Wang CT, Lin J, Chang CJ, et al. Therapeutic effects of hyaluronic acid on osteoarthritis of the knee: a meta-analysis of randomized controlled trials. J Bone Joint Surg Am 2004; 86-A(3): 538–45PubMedGoogle Scholar
  22. 22.
    Arrich J, Piribauer F, Mad P, et al. Intra-articular hyaluronic acid for the treatment of osteoarthritis of the knee: systematic review and meta-analysis. CMAJ 2005; 172(8): 1039–43PubMedCrossRefGoogle Scholar
  23. 23.
    Bellamy N, Campbell J, Robinson V, et al. Viscosupplementation for the treatment of osteoarthritis of the knee. Cochrane Database Syst Rev 2005; (2): CD005321PubMedGoogle Scholar
  24. 24.
    Smith MM, Ghosh P. The synthesis of hyaluronic acid by human synovial fibroblasts is influenced by the nature of the hyaluronate in the extracellular environment. Rheumatol Int 1987; 7(3): 113–22PubMedCrossRefGoogle Scholar
  25. 25.
    Arend WP, Leung DY. IgG induction of IL-1 receptor antagonist production by human monocytes. Immunol Rev 1994; 139: 71–8PubMedCrossRefGoogle Scholar
  26. 26.
    Meijer H, Reinecke J, Becker C, et al. The production of anti-inflammatory cytokines in whole blood by physico-chemical induction. Inflamm Res 2003; 52(10): 404–7PubMedCrossRefGoogle Scholar
  27. 27.
    Wright-Carpenter T, Klein P, Schaferhoff P, et al. Treatment of muscle injuries by local administration of autologous conditioned serum: a pilot study on sportsmen with muscle strains. Int J Sports Med 2004; 25(8): 588–93PubMedCrossRefGoogle Scholar
  28. 28.
    Wright-Carpenter T, Opolon P, Appell HJ, et al. Treatment of muscle injuries by local administration of autologous conditioned serum: animal experiments using a muscle contusion model. Int J Sports Med 2004; 25(8): 582–7PubMedCrossRefGoogle Scholar
  29. 29.
    van Beuningen HM, Glansbeek HL, van der Kraan PM, et al. Osteoarthritis-like changes in the murine knee joint resulting from intra-articular transforming growth factor-beta injections. Osteoarthritis Cartilage 2000; 8(1): 25–33PubMedCrossRefGoogle Scholar
  30. 30.
    Martel-Pelletier J, Di Battista JA, Lajeunesse D, et al. IGF/IGFBP axis in cartilage and bone in osteoarthritis pathogenesis. Inflamm Res 1998; 47(3): 90–100PubMedCrossRefGoogle Scholar
  31. 31.
    Studer RK, Levicoff E, Georgescu H, et al. Nitric oxide inhibits chondrocyte response to IGF-I: inhibition of IGF-IRbeta tyrosine phosphorylation. Am J Physiol Cell Physiol 2000; 279(4): C961–9PubMedGoogle Scholar
  32. 32.
    Furst DE. Anakinra: review of recombinant human interleukin-I receptor antagonist in the treatment of rheumatoid arthritis. Clin Ther 2004; 26(12): 1960–75PubMedCrossRefGoogle Scholar
  33. 33.
    Pelletier JP, Caron JP, Evans C, et al. In vivo suppression of early experimental osteoarthritis by interleukin-1 receptor antagonist using gene therapy. Arthritis Rheum 1997; 40(6): 1012–9PubMedCrossRefGoogle Scholar
  34. 34.
    Chevalier X, Giraudeau B, Conrozier T, et al. Safety study of intra-articular injection of interleukin 1 receptor antagonist in patients with painful knee osteoarthritis: a multicenter study. J Rheumatol 2005; 32(7): 1317–23PubMedGoogle Scholar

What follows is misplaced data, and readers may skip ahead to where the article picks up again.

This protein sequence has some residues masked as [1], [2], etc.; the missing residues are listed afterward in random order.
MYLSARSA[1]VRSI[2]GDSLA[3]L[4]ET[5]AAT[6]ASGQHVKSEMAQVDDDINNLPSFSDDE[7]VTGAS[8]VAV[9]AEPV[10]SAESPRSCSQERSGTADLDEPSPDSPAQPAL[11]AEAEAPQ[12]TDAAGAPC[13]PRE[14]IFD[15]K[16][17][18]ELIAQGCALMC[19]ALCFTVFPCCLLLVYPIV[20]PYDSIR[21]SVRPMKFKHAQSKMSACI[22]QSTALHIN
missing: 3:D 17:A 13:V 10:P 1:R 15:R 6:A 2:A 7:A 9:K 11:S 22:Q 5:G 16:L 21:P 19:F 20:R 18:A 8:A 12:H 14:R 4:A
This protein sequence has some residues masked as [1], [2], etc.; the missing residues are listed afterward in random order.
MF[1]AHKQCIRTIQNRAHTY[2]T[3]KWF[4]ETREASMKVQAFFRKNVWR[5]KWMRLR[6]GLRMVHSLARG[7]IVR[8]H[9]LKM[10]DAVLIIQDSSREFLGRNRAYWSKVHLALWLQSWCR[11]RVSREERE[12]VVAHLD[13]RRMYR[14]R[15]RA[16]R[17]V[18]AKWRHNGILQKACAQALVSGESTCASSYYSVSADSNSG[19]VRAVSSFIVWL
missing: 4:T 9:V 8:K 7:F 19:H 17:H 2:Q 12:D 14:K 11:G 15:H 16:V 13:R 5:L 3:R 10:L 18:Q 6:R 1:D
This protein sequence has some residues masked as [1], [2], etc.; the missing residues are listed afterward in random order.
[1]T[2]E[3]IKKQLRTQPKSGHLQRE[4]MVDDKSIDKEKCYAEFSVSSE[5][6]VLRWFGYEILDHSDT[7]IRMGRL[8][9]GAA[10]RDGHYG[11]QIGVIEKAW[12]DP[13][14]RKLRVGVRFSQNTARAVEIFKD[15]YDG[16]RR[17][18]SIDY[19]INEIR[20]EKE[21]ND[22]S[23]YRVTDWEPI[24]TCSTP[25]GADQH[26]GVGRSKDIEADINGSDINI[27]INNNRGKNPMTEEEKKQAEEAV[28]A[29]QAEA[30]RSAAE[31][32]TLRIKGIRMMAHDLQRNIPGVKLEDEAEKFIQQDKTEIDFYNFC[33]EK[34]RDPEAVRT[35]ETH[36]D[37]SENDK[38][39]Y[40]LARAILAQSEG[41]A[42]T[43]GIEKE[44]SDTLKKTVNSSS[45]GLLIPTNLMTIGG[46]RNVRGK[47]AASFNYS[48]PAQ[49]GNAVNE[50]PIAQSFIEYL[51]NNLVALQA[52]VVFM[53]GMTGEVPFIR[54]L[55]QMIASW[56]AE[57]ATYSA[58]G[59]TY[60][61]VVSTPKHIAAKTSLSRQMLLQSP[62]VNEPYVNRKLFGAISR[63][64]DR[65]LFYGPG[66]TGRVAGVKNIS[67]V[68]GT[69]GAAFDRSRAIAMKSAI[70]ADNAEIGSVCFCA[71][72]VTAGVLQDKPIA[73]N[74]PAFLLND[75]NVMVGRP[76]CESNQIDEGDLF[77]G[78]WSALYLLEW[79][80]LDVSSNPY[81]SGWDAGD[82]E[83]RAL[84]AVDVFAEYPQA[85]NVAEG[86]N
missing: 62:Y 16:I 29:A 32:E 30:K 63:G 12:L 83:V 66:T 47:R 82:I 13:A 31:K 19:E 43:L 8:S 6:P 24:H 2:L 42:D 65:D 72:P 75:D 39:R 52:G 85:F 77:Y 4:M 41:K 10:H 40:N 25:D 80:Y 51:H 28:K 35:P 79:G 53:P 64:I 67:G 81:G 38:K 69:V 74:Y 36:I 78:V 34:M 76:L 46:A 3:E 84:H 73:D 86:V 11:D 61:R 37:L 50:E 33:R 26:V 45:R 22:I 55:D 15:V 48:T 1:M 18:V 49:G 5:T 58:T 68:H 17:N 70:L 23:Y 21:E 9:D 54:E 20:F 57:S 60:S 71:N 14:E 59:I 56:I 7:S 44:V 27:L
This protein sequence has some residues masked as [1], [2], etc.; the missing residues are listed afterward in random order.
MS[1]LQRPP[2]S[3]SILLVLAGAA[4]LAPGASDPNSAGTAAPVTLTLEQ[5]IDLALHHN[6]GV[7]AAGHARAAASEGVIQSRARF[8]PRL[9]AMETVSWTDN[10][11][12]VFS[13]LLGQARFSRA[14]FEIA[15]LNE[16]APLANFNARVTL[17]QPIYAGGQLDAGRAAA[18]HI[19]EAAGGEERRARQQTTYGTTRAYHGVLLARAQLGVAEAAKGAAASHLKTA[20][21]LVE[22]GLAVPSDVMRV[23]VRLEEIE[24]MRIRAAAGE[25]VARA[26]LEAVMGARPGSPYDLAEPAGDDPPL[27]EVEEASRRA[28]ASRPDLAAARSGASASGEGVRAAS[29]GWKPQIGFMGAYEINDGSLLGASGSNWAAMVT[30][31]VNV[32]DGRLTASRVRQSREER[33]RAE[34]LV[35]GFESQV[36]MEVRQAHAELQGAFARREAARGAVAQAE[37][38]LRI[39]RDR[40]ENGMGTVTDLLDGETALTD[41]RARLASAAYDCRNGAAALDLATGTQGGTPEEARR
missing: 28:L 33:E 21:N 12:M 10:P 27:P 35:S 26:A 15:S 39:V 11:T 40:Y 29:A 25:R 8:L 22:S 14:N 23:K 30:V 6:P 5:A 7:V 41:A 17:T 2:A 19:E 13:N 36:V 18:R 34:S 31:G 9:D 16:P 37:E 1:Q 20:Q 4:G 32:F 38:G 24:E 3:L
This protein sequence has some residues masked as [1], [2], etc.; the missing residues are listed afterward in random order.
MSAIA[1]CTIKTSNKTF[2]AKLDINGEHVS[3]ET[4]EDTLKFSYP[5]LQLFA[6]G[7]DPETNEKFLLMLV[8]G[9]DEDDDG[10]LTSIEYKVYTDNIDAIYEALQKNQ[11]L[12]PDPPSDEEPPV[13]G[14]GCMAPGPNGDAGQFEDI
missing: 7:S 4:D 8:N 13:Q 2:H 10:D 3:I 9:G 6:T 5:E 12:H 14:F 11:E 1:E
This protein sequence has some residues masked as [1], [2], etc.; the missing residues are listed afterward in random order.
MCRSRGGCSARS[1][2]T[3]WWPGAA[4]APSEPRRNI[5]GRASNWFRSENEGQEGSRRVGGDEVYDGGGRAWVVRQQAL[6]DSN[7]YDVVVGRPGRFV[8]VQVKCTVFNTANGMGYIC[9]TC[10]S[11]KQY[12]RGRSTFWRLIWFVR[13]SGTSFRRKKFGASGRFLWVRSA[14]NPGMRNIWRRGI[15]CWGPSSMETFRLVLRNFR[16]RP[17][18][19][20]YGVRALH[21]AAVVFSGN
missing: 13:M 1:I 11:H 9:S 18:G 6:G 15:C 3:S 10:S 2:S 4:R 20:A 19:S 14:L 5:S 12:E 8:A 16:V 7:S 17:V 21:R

35. 35.
    Bandara G, Robbins PD, Georgescu HI, et al. Gene transfer to synoviocytes: prospects for gene treatment of arthritis. DNA Cell Biol 1992; 11(3): 227–31PubMedCrossRefGoogle Scholar
  36. 36.
    Bandara G, Mueller GM, Galea-Lauri J, et al. Intraarticular expression of biologically active interleukin 1-receptor-antagonist protein by ex vivo gene transfer. Proc Natl Acad Sci U S A 1993; 90(22): 10764–8PubMedCrossRefGoogle Scholar
  37. 37.
    Evans CH, Ghivizzani SC, Robbins PD. Arthritis gene therapy: what next? Arthritis Rheum. In pressGoogle Scholar
  38. 38.
    Evans CH, Robbins PD, Ghivizzani SC, et al. Gene transfer to human joints: progress toward a gene therapy of arthritis. Proc Natl Acad Sci U S A 2005; 102(24): 8698–703PubMedCrossRefGoogle Scholar
  39. 39.
    Evans CH, Gouze JN, Gouze E, et al. Osteoarthritis gene therapy. Gene Ther 2004; 11(4): 379–89PubMedCrossRefGoogle Scholar
  40. 40.
    Evans CH. Gene therapies for osteoarthritis. Curr Rheumatol Rep 2004; 6(1): 31–40PubMedCrossRefGoogle Scholar
  41. 41.
    Evans CH, Ghivizzani SC, Herndon JH, et al. Gene therapy for the treatment of musculoskeletal diseases. J Am Acad Orthop Surg 2005; 13: 230–42PubMedGoogle Scholar
  42. 42.
    Zhang X, Mao Z, Yu C. Suppression of early experimental osteoarthritis by gene transfer of interleukin-1 receptor antagonist and interleukin-10. J Orthop Res 2004; 22(4): 742–50PubMedCrossRefGoogle Scholar
  43. 43.
    Frisbie DD, Ghivizzani SC, Robbins PD, et al. Treatment of experimental equine osteoarthritis by in vivo delivery of the equine interleukin-1 receptor antagonist gene. Gene Ther 2002; 9(1): 12–20PubMedCrossRefGoogle Scholar
  44. 44.
    Fernandes J, Tardif G, Martel-Pelletier J, et al. In vivo transfer of interleukin-1 receptor antagonist gene in osteoarthritic rabbit knee joints: prevention of osteoarthritis progression. Am J Pathol 1999; 154(4): 1159–69PubMedCrossRefGoogle Scholar
  45. 45.
    Luyten FP. Mesenchymal stem cells in osteoarthritis. Curr Opin Rheumatol 2004; 16(5): 599–603PubMedCrossRefGoogle Scholar
  46. 46.
    Chondrogen™clinical trial information. Baltimore (MD): Osiris Therapeutics, Inc. [online]. Available from URL: [Accessed 2005 Nov 4]
  47. 47.
    Garnero P, Delmas PD. Biomarkers in osteoarthritis. Curr Opin Rheumatol 2003; 15(5): 641–6PubMedCrossRefGoogle Scholar

Copyright information

© Adis Data Information BV 2005

Authors and Affiliations

  1. 1.Harvard Medical SchoolCenter for Molecular OrthopaedicsBostonUSA
  2. 2.Center for Molecular OrthopaedicsBostonUSA

Personalised recommendations